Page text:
Sooooo much good in this sequel, and yet so much troublesome stuff too.
Let’s start with the good, shall we?
Blade Runner 2049 is an excellent sequel. It picks up, runs with, and explores further the themes raised in its predecessor; what does it mean to be human?, what are memories?, even issues of slavery and the destruction of the environment. It weaves in characters from the original film just when they are needed, and, as with the original, it leaves some questions mercifully unanswered.
It is absolutely beautiful. Roger Deakins’ cinematography coupled with Denis Villeneuve’s vision and direction are a perfect match here. I splashed out and saw this in IMAX and it was worth it – sweeping cityscapes, never-ending dust storms; the scale is immense and all-consuming. The scene where two women merge into one was exquisite (more about that later).
There are some interesting characters and performances too – some of whom stick around longer than others. It would have been great for Robin Wright and Dave Bautista to have had a few more scenes. Gosling is fine as the Blade Runner who doesn’t quite know where he fits in to the world, and of course there’s Harrison Ford. I generally find him a bit same-y in everything, but he’s solid here.
As a premise, and as a sequel, this film is good.
I have a few niggles. I honestly can’t remember a single thing Jared Leto said and I think people should probably stop casting him in stuff like this now. He gets in the way of every character he’s played recently so that I switch off when he’s around.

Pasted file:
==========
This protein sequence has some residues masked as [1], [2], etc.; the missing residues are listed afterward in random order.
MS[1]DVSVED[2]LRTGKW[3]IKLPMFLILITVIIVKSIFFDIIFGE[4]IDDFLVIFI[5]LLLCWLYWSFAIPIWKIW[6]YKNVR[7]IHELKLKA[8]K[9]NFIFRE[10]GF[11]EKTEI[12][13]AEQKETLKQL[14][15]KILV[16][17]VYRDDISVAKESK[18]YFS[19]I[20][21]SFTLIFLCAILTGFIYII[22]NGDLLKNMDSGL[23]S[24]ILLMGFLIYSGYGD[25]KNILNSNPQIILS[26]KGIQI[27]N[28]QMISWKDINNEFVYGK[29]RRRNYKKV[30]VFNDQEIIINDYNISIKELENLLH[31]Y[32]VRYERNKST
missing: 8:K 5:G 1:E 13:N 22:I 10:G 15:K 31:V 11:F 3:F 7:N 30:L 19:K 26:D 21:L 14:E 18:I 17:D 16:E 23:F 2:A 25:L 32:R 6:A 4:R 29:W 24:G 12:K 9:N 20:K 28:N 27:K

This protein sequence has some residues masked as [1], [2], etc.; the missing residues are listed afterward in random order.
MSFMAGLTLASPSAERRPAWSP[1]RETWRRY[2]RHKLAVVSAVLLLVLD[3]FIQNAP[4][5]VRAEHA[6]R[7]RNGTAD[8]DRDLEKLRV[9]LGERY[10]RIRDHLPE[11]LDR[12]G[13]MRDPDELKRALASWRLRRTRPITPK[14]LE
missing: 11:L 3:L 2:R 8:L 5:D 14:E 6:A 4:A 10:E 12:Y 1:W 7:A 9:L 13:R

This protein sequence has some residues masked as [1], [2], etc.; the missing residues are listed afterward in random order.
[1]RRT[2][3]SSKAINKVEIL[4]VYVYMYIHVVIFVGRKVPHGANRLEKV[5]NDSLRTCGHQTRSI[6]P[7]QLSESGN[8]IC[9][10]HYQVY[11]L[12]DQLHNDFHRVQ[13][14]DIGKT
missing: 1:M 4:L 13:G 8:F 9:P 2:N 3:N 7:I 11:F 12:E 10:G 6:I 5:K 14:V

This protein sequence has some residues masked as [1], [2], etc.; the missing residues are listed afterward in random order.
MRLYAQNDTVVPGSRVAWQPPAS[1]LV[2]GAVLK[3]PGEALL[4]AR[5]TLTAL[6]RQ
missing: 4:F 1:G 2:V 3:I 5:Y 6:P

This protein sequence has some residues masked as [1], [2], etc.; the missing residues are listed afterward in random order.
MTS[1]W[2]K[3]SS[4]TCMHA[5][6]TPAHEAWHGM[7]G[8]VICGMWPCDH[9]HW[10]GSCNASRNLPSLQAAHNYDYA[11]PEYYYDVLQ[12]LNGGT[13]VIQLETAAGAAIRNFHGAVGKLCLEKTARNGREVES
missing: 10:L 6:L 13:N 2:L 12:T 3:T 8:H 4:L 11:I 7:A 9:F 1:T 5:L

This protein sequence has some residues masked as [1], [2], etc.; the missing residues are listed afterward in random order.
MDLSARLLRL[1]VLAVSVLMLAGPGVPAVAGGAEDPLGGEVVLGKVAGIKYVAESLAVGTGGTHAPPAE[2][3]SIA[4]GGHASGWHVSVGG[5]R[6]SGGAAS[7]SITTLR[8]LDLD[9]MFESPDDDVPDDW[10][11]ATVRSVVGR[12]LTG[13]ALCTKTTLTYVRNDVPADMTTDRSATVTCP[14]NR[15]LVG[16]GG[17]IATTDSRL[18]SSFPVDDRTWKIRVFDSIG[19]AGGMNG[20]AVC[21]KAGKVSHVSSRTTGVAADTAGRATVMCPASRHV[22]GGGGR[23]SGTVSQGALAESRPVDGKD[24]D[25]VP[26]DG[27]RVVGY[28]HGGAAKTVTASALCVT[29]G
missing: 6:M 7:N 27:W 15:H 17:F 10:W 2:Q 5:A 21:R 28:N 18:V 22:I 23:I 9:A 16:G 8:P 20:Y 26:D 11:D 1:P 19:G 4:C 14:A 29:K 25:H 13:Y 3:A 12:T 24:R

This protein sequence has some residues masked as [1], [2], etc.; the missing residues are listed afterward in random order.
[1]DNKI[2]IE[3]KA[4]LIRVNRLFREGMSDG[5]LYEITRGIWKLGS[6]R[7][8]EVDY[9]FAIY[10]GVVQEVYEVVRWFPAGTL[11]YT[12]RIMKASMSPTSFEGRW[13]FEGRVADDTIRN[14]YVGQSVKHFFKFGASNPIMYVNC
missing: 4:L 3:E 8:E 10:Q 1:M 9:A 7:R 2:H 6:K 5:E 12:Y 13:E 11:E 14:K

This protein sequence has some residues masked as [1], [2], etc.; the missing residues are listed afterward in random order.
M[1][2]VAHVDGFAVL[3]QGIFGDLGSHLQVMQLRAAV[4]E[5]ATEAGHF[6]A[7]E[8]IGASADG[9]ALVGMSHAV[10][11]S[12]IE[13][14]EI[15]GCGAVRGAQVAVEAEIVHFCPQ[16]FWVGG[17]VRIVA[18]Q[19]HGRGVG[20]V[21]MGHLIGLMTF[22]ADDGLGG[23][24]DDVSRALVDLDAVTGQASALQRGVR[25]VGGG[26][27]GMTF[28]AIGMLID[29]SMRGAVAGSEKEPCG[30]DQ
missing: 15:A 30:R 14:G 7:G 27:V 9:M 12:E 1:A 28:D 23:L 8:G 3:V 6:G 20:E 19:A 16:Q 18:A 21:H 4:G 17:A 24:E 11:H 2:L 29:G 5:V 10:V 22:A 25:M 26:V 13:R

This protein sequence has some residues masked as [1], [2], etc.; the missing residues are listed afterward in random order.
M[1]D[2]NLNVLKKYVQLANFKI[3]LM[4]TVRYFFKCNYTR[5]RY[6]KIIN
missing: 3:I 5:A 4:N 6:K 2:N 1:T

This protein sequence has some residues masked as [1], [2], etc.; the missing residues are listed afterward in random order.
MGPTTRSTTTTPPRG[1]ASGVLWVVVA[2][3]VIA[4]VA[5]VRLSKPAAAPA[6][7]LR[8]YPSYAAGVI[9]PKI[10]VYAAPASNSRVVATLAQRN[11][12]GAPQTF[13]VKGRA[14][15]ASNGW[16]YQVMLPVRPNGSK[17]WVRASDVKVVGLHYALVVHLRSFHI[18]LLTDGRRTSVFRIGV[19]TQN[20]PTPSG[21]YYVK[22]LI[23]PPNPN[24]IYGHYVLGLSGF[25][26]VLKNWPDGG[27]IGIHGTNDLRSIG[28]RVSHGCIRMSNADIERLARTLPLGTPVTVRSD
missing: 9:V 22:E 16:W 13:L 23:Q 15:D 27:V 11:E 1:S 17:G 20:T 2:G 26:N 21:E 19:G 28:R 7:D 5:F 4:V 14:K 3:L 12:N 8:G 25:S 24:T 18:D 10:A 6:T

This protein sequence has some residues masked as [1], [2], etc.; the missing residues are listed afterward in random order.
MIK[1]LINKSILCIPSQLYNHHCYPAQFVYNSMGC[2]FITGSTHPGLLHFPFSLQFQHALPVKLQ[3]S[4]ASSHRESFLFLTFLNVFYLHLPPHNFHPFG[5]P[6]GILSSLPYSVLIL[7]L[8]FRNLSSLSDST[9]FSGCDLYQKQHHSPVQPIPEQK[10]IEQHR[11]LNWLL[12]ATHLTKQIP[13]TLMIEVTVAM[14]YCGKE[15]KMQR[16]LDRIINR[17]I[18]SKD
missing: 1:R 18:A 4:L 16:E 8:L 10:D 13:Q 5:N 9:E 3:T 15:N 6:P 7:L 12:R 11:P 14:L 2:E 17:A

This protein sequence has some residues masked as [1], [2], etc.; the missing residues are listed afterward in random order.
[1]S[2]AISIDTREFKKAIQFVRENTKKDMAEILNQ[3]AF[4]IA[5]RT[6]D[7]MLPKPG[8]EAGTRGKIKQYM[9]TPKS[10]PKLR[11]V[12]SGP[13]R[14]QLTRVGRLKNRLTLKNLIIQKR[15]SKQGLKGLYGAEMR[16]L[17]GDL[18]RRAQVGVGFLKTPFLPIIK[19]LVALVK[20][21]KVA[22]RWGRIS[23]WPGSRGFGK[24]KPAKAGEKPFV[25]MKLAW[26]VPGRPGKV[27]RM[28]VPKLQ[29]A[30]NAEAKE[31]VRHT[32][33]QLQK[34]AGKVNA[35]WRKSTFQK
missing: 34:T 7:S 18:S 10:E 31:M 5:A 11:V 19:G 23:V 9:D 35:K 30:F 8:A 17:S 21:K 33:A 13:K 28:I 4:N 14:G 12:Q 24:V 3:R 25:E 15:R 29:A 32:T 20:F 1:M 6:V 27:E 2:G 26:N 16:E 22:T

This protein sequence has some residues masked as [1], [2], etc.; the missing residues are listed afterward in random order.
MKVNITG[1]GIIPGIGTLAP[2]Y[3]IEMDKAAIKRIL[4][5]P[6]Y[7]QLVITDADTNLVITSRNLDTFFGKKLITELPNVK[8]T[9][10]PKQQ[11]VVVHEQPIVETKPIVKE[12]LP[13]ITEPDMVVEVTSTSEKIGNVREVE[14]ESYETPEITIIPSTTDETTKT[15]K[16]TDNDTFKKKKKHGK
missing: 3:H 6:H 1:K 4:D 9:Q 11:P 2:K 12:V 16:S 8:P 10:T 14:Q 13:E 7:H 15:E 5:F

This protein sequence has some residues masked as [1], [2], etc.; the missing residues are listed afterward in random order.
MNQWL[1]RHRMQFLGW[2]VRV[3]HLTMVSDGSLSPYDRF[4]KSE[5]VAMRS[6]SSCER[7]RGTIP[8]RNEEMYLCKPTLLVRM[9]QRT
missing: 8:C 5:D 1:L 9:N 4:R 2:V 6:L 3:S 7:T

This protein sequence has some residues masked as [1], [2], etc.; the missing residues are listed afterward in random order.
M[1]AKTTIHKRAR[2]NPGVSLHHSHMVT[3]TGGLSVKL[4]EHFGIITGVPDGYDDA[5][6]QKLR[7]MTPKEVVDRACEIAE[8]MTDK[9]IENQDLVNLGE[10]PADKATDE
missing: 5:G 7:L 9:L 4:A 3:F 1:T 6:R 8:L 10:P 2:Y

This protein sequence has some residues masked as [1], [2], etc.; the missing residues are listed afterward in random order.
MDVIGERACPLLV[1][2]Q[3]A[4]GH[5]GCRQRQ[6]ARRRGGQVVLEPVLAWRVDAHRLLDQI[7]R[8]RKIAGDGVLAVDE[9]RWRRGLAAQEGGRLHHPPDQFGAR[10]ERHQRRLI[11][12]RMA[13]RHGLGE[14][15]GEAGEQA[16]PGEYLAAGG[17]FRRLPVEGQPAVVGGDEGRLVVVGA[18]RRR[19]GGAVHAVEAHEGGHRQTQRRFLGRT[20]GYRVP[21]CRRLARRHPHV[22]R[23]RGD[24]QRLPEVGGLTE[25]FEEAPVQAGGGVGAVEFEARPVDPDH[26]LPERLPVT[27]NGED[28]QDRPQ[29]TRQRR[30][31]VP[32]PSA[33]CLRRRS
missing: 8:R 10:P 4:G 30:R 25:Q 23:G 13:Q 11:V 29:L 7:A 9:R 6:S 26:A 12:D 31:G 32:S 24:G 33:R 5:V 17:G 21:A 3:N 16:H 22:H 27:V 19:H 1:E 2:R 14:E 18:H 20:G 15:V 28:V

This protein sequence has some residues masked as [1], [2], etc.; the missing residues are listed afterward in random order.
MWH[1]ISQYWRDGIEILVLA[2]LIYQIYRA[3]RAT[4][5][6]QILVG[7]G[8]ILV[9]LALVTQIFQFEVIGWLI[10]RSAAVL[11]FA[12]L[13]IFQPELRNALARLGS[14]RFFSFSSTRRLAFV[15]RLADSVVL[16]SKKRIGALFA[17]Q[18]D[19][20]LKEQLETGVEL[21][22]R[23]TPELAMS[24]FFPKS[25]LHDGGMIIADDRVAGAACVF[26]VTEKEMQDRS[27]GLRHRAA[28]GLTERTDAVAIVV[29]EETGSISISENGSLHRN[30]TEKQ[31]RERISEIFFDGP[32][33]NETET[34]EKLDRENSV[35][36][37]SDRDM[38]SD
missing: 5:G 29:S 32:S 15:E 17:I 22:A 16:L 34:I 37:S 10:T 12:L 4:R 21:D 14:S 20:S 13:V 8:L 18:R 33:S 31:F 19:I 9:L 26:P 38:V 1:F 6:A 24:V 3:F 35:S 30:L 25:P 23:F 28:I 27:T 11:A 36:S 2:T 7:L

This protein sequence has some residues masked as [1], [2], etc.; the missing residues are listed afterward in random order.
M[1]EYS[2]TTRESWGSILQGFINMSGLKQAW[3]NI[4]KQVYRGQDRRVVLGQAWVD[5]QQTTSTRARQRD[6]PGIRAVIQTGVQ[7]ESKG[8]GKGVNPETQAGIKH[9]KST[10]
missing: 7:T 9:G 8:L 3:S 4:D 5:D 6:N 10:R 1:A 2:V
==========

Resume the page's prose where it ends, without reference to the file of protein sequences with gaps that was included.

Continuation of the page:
I am getting a tiny bit fed up with Hans Zimmer’s honking scores, too.
But you don’t have to go too far to work out that my biggest gripe has to do with the female characters. (Potential spoilers coming up).
The aforementioned scene with the two women – looks good, yes, but we end up with one woman ‘becoming’ another, and the second woman being irrelevant apart from her physical body. Women are frequently treated violently and the only reason seemed to be Jared Leto. In this world, women appear to be there only to be the recipients of either violence or sex, ie to be subservient, and it’s just getting a little wearisome these days.
Here’s a question. Would it have been too much of a stretch to have Ryan Gosling’s character be female? I can’t see why there couldn’t be female Blade Runners, and then a lot of things in the film could have been different without changing the actual story one little bit. Win-win.